How to Create a Report About the Membership of Microsoft 365 Groups (and Teams)

Hot on the heels of the discussion about how to create a printable report listing the membership of a Microsoft 365 group (or team), the question is: “How can I create a report listing the members of all groups in my tenant?”

Figure 1: A HTML report of all members in all Microsoft 365 Groups in a tenant

The Usual Approach Works, but It’s Slow

It’s a good question, and it’s one that is answered elsewhere, such as Steve Goodman’s take on the topic. However, all the approaches I have seen to date have attacked the problem as follows:

  • Run the Get-UnifiedGroup cmdlet to create a list of groups.
  • For each group, use the Get-UnifiedGroupLinks cmdlet to fetch the membership (and owners).
  • Export the results in a CSV file.

Apart from its slowness, there’s nothing wrong with this approach. The Get-UnifiedGroup cmdlet is a “fat” cmdlet. It fetches a lot of information to deliver the set of properties for each group. And the Get-UnifiedGroupLinks cmdlet is also pretty heavy. Put the two together, and things will be slow. This is fine if you have only a couple of hundred groups to process. It’s not so good when you have thousands.

Process Users, Not Groups

I decided to take a different tack. Instead of processing one group at a time, the script should process users. Basically:

  • Get a list of users from Azure Active Directory. This includes tenant and guest accounts.
  • Drop the accounts that belong to the tenant but aren’t licensed. These include accounts used for room and resource mailboxes, shared mailboxes, and service accounts, none of which will be in group membership.
  • Use Get-UnifiedGroup to return a list of team-enabled groups. Although expensive, at least the call uses a server-side filter, so Exchange Online does the processing to return the set. The set of teams is put into a hash table for quick lookup when we need to know if a group is team-enabled.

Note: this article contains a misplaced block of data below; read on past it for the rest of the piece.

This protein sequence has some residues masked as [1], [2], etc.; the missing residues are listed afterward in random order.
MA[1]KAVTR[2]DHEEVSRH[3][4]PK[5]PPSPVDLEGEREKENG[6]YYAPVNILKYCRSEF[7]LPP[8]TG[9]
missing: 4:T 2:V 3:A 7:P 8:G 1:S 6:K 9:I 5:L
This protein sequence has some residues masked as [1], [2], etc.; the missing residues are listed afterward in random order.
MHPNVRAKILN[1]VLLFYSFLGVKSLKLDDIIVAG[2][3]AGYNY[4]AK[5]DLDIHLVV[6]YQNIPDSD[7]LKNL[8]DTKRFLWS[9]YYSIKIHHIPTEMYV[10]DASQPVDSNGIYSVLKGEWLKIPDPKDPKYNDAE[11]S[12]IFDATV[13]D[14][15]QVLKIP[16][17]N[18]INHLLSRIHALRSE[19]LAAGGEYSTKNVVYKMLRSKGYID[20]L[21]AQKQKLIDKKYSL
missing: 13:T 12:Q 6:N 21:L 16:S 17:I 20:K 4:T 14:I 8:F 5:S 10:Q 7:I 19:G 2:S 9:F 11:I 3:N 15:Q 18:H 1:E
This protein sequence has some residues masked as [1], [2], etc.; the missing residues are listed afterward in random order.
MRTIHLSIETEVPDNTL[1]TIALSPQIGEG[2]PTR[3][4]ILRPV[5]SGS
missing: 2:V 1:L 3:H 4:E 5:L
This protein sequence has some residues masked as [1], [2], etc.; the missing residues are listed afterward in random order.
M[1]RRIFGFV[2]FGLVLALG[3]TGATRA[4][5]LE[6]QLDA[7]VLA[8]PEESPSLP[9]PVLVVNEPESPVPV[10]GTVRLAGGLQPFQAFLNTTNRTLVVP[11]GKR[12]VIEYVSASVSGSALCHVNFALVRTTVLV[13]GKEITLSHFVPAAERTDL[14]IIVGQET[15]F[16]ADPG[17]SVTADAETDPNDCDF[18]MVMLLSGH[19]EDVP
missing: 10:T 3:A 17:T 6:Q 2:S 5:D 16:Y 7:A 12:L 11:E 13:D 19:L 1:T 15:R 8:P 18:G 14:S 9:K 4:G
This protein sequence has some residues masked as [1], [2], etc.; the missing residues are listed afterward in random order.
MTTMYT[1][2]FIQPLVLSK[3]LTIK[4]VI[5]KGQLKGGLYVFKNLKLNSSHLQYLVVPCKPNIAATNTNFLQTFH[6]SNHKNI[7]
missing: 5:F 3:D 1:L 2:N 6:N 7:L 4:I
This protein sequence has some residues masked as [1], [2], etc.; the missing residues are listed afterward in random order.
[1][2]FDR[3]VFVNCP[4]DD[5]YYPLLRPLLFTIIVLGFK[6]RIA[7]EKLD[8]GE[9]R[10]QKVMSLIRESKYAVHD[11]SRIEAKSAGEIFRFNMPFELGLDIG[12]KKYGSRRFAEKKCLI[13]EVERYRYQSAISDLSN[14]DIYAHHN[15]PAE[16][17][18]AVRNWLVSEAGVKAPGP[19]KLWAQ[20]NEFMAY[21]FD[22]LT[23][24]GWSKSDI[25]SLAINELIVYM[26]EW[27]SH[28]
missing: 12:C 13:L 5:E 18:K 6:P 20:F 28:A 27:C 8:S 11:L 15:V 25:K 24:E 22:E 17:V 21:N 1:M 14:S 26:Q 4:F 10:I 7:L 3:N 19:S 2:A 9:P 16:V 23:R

• For each user, use the Get-Recipient cmdlet to fetch a list of Microsoft 365 groups the user belongs to. This sounds as if it should take a lot of processing, but it doesn’t because we can use a server-side filter based on the user’s distinguished name.
  • If some groups are returned, extract information for each group, check if it is team-enabled, and update a PowerShell list with the details.
  • Update another list with summary information about the user, such as how many groups they belong to and a list of the display names for those groups.
  • If the user doesn’t belong to any groups (many guest accounts are in this category), only output the summary data.
  • After processing all users, generate some statistics and create three output files:
    • A HTML report in two sections. First, a listing of group membership with a single line for each group a user belongs to. Second, a one-line summary for each user reporting how many groups they are in and the display names of those groups.
    • A CSV file of the group membership data.
    • A CSV file of the user membership summary data.

The script can be downloaded from GitHub. In testing, it took around a half-second per account (Figure 2), which isn’t too bad considering the amount of processing done.

Creating a Microsoft 365 Groups membership report with PowerShell
Figure 2: Creating a Microsoft 365 Groups membership report with PowerShell

Groups with no members are ignored by the script. These groups might have owners, but the lack of members mean that they are not picked up when checking group membership on a per-user basis.

Searching for Speed

A script powered by the Graph API will deliver faster results in places like fetching a list of team-enabled groups (using the list groups API) and the set of groups a user belongs to (using the list user transitive member of API). For example, a call like https://graph.microsoft.com/v1.0/users/{GUID}/transitiveMemberOf returns the set of groups that the account with the object identifier (GUID) is a member of. Building a Graph version of the script is something to do when I have some free time.


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6 Replies to “How to Create a Report About the Membership of Microsoft 365 Groups (and Teams)”

  1. Thanks for the script and the explanation. I want to see if I can extend this a bit to include membership for each person in any security-only groups. The Get-Recipient seems to only return email-related groups or objects, correct? Is there a way to include other groups in this or do I need to build another loop to use Get-AzureADGroupMember instead?

    1. Correct. Get-Recipient only handles mail-enabled objects. I haven’t looked into how to approach the problem for security groups. One day I will… Starting off with Get-AzureADGroupMember sounds like a start but it could be very intensive if there are many groups to check.

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